Tag Archive: SOJC


The University of Oregon’s student run newspaper, The Daily Emerald, reported that one registered Republican serves on the university’s Law School faculty, and another in its Political Science Department.

To these two poor souls Almost DailyBrett promises to keep your political affiliation, secret. Seriously.

For those of you scoring at home, these two departments sport 44 registered Democrats and two Republicans. Since 2015, more than 98 percent or more than $235,000 in donations from university faculty has been directed to liberal causes.

Only 98 percent?

Working on my 2012 master’s degree at UO, your author could imagine Adam Smith and his “Wealth of Nations” being embraced at the Lillis School of Business. According to the Emerald, only 50 percent of the business school faculty are registered Democrats.

About 100-yards to the east, the School of Journalism and Communication (SOJC) offers a totally different atmosphere.

Close your eyes. You can envision a lecture by Che Guevara being packed to the rafters. Don’t have to imagine the championing and teaching of Karl Marx, even though his philosophy continues to fail today (e.g., Maduro’s Venezuela).

Is the real philosophical gulf between the overwhelming number of faculty Democrats vs. the un pequito Republicans or more between those who embrace Social Justice and those who defend Capitalism?

For What It’s Worth

“The cultish professor who self-evidently reinforces a set of political beliefs is not something that just about anybody openly and consciously says is okay.” – Professor Craig Parsons, UO Department of Political Science chair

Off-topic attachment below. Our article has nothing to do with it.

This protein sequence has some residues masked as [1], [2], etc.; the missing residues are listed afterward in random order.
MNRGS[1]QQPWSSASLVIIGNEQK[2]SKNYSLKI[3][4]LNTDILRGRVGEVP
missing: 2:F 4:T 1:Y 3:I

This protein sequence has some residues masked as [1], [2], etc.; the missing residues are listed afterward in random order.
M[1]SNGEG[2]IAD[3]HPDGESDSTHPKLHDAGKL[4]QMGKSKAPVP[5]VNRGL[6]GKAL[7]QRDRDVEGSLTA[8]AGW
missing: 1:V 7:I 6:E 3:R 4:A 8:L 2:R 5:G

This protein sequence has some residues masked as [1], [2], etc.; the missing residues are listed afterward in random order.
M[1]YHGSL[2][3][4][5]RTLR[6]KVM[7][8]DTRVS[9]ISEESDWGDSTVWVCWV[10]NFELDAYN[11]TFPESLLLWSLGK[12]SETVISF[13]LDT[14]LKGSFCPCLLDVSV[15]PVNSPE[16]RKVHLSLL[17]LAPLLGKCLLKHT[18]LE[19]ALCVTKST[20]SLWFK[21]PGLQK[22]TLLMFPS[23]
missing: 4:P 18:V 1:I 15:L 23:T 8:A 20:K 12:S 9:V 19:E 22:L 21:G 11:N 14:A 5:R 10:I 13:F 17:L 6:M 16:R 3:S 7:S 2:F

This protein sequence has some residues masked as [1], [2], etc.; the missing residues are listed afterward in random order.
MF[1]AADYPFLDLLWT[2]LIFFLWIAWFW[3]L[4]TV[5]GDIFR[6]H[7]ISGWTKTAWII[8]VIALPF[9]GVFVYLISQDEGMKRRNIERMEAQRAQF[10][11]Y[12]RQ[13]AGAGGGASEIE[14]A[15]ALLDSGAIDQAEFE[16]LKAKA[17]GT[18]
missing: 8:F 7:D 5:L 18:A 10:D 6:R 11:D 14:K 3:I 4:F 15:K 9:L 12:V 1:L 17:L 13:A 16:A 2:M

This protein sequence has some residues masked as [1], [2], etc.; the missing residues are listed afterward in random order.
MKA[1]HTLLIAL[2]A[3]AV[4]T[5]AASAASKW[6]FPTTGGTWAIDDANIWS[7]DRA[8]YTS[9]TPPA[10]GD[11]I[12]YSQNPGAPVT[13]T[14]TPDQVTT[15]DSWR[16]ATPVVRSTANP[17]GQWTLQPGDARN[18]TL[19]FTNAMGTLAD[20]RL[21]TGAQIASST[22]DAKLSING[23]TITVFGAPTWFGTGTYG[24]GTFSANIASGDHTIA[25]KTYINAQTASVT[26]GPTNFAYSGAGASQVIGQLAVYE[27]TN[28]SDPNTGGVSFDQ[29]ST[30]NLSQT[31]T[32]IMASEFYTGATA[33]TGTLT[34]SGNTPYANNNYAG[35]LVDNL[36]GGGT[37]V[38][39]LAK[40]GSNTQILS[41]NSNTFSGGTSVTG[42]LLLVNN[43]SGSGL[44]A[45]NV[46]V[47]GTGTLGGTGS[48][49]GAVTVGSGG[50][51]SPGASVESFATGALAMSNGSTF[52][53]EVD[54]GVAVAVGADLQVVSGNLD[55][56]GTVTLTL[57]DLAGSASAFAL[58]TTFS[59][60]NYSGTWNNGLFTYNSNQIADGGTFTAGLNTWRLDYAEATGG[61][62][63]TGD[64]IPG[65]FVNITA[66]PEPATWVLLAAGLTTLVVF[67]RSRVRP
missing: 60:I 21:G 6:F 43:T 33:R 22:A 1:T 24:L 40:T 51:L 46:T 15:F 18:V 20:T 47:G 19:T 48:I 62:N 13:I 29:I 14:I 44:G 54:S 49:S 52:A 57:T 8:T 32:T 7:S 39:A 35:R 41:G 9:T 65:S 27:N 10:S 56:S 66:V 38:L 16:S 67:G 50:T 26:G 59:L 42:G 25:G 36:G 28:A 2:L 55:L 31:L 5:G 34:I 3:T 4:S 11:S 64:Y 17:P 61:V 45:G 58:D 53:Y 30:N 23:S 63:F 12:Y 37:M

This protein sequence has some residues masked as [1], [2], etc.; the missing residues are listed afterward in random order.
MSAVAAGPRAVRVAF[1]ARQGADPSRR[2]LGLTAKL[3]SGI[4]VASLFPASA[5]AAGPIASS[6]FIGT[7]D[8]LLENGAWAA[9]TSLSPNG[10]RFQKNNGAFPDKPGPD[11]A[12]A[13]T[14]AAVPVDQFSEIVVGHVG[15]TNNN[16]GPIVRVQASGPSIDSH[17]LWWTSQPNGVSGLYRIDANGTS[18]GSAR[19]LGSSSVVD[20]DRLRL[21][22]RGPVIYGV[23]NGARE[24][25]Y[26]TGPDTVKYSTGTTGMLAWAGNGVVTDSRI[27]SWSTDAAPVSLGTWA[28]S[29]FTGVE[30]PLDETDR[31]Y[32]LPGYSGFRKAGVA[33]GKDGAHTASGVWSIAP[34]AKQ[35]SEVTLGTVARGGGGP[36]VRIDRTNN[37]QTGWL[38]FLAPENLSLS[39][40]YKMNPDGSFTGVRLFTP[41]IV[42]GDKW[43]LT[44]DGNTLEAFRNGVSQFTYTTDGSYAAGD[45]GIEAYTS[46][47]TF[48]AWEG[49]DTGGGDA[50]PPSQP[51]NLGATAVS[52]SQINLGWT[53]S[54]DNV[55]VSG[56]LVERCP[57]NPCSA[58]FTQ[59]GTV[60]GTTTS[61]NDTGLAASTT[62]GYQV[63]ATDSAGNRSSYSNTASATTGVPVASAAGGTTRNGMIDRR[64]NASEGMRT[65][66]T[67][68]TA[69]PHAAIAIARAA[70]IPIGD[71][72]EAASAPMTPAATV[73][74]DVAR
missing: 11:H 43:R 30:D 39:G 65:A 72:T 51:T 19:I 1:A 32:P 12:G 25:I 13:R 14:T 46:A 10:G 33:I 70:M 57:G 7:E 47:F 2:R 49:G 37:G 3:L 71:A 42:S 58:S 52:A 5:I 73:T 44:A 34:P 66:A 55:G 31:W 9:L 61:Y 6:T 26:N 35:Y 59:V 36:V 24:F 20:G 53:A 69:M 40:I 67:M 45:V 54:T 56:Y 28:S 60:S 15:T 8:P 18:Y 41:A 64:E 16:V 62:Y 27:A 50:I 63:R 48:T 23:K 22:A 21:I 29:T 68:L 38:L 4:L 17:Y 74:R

Amen.

The regular readers of Almost DailyBrett long ago determined your author is a registered Reaganite Republican and a staunch supporter of Buy Low, Sell High.

For my M.A. at the University of Oregon, your author created a college course in corporate communications and investor relations and taught it for more than five years.

Remember telling my students each quarter that whether they individually support or oppose capitalism, the main purpose of the class is to provide a realistic explanation of how global markets work. We also assessed the vital role public relations professionals play in presenting to investors an accurate picture of company financials and how a corporation makes money.

As Professor Parsons correctly states, it’s not appropriate for professors to indoctrinate their students. Instead, they should instill their profession-based knowledge – in this case, Wall Street and SEC disclosure rules – about how the real world works.

Is the goal of a university to develop activists or to prepare professionals to succeed in our free-market-driven, digital economy?

Does Political Stridency Enter The Classroom?

Alas, way too many times strident political discourse is being posted on the Facebook, LinkedIn, Twitter or other social media pages by professors. They will piously claim they are exercising their cherished First Amendment right of free speech and therefore commenting as a private citizen.

But what happens when their online rhetoric becomes the subject matter for a course syllabus, and thus is transformed into the classroom for discussion, follow-up quizzes, midterms and/or finals?

Will the student toe the philosophical line in order to secure a good grade?

One overly eager activist associate professor was requiring her students to watch the anti-Vietnam War documentary, “Hearts and Minds.” What about the individual hearts and minds of her students?

Another dean prompted her college to sponsor a series of lectures on mass incarceration, which is all well and good … except there were no speakers from the correctional/law enforcement community.

When asked about the absence of balance in the lecture series, she retorted: “There are no other views.”

Okay?